Except for the increase in output power and the slightly higher harmonic levels, the SSG-4000HP signal generator offers performance quite similar to that of the model SSG-4000LH synthesizer. The higher-power signal generator exhibits harmonic and subharmonic levels of -50 dBc at an output signal level of -50 dBm, -67 dBc at -30 dBm, -46 dBc at 0 dBm, -45 dBc at +10 dBm, and -38 dBc at +15 dBm. Spurious levels are dependent on frequency step size, with typical levels of -53 dBc for a 5-kHz step, -63 dBc for a 100-kHz step, -80 dBc for a 1-MHz step, and -95 dBc for a 10-MHz step. The SSB phase noise is typically -93 dBc/Hz or better at a 100-Hz offset from a 250-MHz carrier, -103 dBc/Hz or better at a 10-kHz offset from the same carrier, and -146 dBc/Hz or better at a 1-MHz offset from the same carrier. At the highest carrier frequency of 4000 MHz, the SSG-4000HP has phase noise of better than -72 dBc/Hz offset 100 Hz from the carrier, better than -82 dBc/Hz offset 10 kHz from the carrier, and better than -131 dBc/Hz offset 1 MHz from the carrier.

Both synthesized signal generators are supplied in shielded metal housings, typically drawing 400 to 424 mA current from the +24-VDC AC/DC adapter. Both operate with low trigger input levels from 0 to 0.8 V and high trigger input levels 2.4 to 3.3 V, while providing output low trigger levels of 0 to 0.4 V and high trigger levels of 2.4 to 3.3 V. BNC connectors are provided for trigger input and output voltages. Both signal generators provide their specified performance levels across operating temperatures from 0 to +50C.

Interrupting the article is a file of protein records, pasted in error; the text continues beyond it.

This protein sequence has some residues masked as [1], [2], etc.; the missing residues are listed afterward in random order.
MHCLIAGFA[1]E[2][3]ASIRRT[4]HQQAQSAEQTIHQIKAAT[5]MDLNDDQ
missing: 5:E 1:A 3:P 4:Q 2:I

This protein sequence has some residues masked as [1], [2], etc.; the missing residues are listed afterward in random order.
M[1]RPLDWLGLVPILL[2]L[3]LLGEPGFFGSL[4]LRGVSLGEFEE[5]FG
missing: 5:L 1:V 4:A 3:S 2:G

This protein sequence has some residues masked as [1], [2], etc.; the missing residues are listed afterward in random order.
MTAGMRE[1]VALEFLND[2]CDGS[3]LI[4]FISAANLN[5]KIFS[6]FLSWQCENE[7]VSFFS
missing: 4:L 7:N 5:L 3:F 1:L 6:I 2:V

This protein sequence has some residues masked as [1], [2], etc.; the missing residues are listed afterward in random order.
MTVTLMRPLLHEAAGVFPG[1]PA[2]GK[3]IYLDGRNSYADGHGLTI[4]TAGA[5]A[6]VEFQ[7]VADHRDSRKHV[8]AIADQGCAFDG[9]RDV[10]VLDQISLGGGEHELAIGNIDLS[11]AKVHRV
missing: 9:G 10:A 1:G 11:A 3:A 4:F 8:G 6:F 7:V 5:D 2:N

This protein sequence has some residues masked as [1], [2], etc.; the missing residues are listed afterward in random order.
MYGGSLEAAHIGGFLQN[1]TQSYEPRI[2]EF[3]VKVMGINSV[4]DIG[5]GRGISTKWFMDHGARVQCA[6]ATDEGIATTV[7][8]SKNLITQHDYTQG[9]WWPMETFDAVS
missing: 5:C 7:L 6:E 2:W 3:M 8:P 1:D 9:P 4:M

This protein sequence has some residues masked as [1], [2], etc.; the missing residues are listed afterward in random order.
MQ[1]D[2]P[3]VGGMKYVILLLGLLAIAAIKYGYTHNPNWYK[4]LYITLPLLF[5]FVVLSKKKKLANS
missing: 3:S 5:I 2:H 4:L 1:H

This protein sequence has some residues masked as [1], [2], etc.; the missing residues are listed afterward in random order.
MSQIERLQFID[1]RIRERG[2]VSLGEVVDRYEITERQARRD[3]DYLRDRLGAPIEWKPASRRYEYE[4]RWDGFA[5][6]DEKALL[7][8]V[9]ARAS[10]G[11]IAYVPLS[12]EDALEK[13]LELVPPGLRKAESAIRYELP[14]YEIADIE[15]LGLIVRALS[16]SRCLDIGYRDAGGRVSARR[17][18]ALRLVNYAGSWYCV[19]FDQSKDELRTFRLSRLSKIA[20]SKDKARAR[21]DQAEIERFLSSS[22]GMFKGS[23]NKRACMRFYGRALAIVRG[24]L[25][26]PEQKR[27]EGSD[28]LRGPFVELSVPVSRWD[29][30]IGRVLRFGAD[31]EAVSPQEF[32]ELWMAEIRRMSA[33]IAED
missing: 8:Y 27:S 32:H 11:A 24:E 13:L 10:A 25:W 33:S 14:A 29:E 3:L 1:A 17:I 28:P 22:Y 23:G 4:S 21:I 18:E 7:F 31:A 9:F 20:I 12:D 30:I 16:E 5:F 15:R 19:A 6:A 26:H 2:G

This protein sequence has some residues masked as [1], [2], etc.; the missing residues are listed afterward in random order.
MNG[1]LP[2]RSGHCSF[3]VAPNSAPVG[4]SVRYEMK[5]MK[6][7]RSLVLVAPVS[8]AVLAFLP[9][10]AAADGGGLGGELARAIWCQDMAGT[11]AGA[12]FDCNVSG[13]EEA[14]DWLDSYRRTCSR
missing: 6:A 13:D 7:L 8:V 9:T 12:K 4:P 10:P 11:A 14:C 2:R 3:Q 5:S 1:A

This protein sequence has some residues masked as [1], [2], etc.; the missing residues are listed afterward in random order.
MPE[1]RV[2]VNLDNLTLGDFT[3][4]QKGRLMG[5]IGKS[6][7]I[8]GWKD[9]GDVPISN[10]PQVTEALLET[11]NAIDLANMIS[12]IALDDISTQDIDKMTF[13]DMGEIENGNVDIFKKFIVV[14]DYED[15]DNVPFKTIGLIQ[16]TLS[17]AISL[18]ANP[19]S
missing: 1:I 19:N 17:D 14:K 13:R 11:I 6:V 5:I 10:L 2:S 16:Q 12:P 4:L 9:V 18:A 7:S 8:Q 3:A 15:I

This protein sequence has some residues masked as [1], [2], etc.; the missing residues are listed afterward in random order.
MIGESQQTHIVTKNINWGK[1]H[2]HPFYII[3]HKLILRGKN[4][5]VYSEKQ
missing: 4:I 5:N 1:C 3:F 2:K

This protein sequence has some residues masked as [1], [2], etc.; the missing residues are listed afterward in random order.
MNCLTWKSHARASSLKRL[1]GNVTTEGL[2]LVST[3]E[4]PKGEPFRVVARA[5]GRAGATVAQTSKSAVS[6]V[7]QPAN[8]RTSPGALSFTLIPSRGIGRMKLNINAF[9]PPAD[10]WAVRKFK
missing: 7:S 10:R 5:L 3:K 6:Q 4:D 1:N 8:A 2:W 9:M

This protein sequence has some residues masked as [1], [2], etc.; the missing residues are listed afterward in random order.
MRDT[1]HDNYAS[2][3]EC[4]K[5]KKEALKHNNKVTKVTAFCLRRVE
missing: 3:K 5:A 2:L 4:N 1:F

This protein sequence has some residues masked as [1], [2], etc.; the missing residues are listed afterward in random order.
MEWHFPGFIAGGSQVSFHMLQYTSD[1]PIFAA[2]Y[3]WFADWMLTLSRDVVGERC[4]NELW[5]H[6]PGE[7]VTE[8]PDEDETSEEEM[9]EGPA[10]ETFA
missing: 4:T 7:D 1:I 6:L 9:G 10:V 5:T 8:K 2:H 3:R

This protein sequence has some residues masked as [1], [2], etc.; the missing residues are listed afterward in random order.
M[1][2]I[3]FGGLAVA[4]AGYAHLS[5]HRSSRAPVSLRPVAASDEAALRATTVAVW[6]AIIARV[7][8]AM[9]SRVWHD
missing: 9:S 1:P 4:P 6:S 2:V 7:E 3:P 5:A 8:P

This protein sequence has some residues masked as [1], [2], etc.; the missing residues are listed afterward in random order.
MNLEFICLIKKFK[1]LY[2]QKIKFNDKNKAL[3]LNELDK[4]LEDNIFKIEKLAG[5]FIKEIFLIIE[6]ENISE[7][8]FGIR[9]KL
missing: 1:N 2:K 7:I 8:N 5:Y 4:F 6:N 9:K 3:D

The included installation and control software is written for a PC with a Pentium II or better processor. The software is compatible with 32-b and 64-b operating systems. A mounting bracket for rack-mount installations is available for both signal generators as an option, so as to ease their installation into automatic-test-equipment (ATE) systems.

Mini-Circuits, Inc.
P.O. Box 350166
Brooklyn, NY 11235-0003
(718) 934-4500
FAX: (718) 332-4661

About the Author

Jack Browne | Technical Contributor

Jack Browne, Technical Contributor, has worked in technical publishing for over 30 years. He managed the content and production of three technical journals while at the American Institute of Physics, including Medical Physics and the Journal of Vacuum Science & Technology. He has been a Publisher and Editor for Penton Media, started the firm’s Wireless Symposium & Exhibition trade show in 1993, and currently serves as Technical Contributor for that company's Microwaves & RF magazine. Browne, who holds a BS in Mathematics from City College of New York and BA degrees in English and Philosophy from Fordham University, is a member of the IEEE.